In the field of optics, a caustic is a set of rays of light that have been reflected or refracted by a curved surface and focused into another surface. The classic example of caustics or a network of caustics is the bands of light you get at the bottom of a pool when the light shines from above. The top of the waves crisscrossing the pool act like a convex lens concentrating light on a focal point. This is incidentally why they are called “caustics”, from the Greek “to burn”, as when sunlight is focused by a lens into a small area. If this focal point coincides with the bottom surface of the pool, the caustic band will be sharp, whereas if it doesn’t, the caustic band will be diffuse. On the other hand, the areas between the top of the waves have a concave shape and they act to disperse the light. This is why caustics are separated by areas that seem to be darker.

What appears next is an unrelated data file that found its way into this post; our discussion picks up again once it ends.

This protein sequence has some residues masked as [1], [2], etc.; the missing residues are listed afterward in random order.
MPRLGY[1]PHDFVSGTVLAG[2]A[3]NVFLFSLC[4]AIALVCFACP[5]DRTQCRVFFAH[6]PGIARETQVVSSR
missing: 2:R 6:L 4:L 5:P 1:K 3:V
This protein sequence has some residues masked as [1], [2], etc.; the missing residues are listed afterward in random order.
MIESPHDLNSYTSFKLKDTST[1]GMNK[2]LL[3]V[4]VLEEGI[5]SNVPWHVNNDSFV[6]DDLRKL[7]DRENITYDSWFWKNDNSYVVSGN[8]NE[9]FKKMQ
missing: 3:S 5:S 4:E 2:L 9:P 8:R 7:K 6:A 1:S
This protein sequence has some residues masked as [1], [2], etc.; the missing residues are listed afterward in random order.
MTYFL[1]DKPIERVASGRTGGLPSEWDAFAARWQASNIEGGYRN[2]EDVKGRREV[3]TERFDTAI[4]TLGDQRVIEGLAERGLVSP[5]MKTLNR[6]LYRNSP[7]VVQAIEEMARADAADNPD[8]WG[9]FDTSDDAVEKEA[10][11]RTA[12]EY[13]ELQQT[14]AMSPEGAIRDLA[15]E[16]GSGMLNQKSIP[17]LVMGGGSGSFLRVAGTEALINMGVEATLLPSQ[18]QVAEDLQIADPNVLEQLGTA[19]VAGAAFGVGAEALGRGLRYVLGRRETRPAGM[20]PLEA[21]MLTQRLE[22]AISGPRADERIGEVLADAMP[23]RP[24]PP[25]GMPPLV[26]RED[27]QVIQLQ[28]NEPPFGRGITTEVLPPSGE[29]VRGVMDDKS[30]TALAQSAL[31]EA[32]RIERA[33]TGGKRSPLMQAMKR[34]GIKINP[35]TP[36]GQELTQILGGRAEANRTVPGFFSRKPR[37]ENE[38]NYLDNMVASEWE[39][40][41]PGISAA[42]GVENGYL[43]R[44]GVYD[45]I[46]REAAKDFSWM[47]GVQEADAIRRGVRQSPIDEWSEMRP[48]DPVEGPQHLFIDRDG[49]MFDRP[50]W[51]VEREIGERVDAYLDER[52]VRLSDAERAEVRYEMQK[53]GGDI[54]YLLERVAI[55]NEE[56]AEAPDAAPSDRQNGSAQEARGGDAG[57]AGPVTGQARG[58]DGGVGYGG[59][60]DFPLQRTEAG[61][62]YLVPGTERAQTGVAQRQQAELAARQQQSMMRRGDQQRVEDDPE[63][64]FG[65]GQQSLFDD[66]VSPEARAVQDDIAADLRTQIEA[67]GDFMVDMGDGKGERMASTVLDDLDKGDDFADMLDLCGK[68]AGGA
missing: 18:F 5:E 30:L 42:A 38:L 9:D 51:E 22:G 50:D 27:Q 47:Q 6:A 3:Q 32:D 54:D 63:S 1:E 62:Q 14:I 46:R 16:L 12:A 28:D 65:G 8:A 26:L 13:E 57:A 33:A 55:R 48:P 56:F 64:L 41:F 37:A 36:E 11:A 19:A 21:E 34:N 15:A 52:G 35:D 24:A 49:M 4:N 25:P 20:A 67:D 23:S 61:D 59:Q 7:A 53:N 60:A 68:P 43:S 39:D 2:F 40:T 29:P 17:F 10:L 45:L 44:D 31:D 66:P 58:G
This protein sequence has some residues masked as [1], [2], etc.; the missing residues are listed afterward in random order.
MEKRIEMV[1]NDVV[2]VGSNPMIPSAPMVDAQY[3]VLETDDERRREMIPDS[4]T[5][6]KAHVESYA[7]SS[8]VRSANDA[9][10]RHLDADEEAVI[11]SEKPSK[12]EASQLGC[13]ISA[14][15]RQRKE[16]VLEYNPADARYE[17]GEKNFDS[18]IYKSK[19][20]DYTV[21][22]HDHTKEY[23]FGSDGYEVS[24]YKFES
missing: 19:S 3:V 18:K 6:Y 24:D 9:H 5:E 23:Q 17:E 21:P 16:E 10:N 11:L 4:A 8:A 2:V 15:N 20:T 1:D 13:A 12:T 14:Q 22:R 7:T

In the video below, I have slowed down the network of caustics in a pool down to 240 frames per second. You can follow the caustic bands and see how they appear, disappear, merge, and separate continuously as a result of the pattern of waves on the surface of the water in the pool.